Authors: Nurul M. Abdul Satar, Satoshi Ogawa & Ishwar S. Parhar
Issue: Scientific Reports. 2020 Nov 9;10(1):19361.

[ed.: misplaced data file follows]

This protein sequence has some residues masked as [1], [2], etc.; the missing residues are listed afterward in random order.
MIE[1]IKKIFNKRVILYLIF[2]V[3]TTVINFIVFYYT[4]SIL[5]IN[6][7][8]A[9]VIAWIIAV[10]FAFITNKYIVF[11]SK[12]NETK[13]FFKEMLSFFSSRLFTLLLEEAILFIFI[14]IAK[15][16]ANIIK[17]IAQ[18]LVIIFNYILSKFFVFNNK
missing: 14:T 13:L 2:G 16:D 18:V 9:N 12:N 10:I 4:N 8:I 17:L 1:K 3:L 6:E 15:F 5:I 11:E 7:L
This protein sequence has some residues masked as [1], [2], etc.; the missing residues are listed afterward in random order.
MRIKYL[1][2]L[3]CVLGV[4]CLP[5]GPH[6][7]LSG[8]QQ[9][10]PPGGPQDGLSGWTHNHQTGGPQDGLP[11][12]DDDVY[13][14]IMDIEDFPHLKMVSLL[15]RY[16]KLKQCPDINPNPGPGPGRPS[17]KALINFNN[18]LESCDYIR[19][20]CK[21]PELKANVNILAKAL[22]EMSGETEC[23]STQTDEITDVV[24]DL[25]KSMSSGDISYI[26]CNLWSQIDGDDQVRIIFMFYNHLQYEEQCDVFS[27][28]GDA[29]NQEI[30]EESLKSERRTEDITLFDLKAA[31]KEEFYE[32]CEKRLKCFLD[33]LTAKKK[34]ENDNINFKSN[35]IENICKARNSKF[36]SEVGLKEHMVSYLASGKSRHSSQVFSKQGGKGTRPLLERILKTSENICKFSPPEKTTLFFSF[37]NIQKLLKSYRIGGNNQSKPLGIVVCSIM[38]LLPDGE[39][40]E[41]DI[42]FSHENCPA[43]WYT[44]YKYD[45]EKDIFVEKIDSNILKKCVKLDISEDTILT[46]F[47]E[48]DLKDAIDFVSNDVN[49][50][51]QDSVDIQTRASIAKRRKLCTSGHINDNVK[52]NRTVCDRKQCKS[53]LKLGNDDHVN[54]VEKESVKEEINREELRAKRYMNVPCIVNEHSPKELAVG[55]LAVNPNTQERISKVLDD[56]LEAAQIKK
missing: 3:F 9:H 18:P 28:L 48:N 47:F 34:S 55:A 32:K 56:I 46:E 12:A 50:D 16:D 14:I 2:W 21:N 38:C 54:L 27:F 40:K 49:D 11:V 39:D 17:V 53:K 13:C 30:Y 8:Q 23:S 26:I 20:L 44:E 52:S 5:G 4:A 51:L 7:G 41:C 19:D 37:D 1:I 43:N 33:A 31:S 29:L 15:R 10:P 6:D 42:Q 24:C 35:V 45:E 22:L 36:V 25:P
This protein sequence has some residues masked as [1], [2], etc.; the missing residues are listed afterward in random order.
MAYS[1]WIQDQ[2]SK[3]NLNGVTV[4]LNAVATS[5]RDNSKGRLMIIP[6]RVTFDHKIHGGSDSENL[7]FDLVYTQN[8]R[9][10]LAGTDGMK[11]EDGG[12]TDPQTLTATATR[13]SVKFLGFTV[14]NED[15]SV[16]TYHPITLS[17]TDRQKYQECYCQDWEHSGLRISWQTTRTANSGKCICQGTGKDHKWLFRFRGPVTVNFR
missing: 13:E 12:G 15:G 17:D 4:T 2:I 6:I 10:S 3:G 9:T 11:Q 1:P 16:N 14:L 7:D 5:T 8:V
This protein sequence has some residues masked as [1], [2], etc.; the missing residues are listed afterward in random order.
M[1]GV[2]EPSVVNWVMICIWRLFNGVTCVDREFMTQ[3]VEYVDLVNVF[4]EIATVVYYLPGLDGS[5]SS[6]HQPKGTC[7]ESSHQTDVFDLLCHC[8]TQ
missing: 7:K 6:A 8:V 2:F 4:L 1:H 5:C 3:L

The habenula is a phylogenetically conserved epithalamic structure, which conveys negative information via inhibition of mesolimbic dopamine neurons. We have previously shown the expression of kisspeptin (Kiss1) in the habenula and its role in the modulation of fear responses in the zebrafish. In this study, to investigate whether habenular Kiss1 regulates fear responses via dopamine neurons in the zebrafish, Kiss1 peptides were intracranially administered close to the habenula, and the expression of dopamine-related genes (th1, th2 and dat) were examined in the brain using real-time PCR and dopamine levels using LC–MS/MS. th1 mRNA levels and dopamine levels were significantly increased in the telencephalon 24-h and 30-min after Kiss1 administration, respectively. In fish administered with Kiss1, expression of neural activity marker gene, npas4a and kiss1 gene were significantly decreased in the ventral habenula. Application of neural tracer into the median raphe, site of habenular Kiss1 neural terminal projections showed tracer-labelled projections in the medial forebrain bundle towards the telencephalon where dopamine neurons reside. These results suggest that Kiss1 negatively regulates its own neuronal activity in the ventral habenula via autocrine action. This, in turn affects neurons of the median raphe via interneurons, which project to the telencephalic dopaminergic neurons.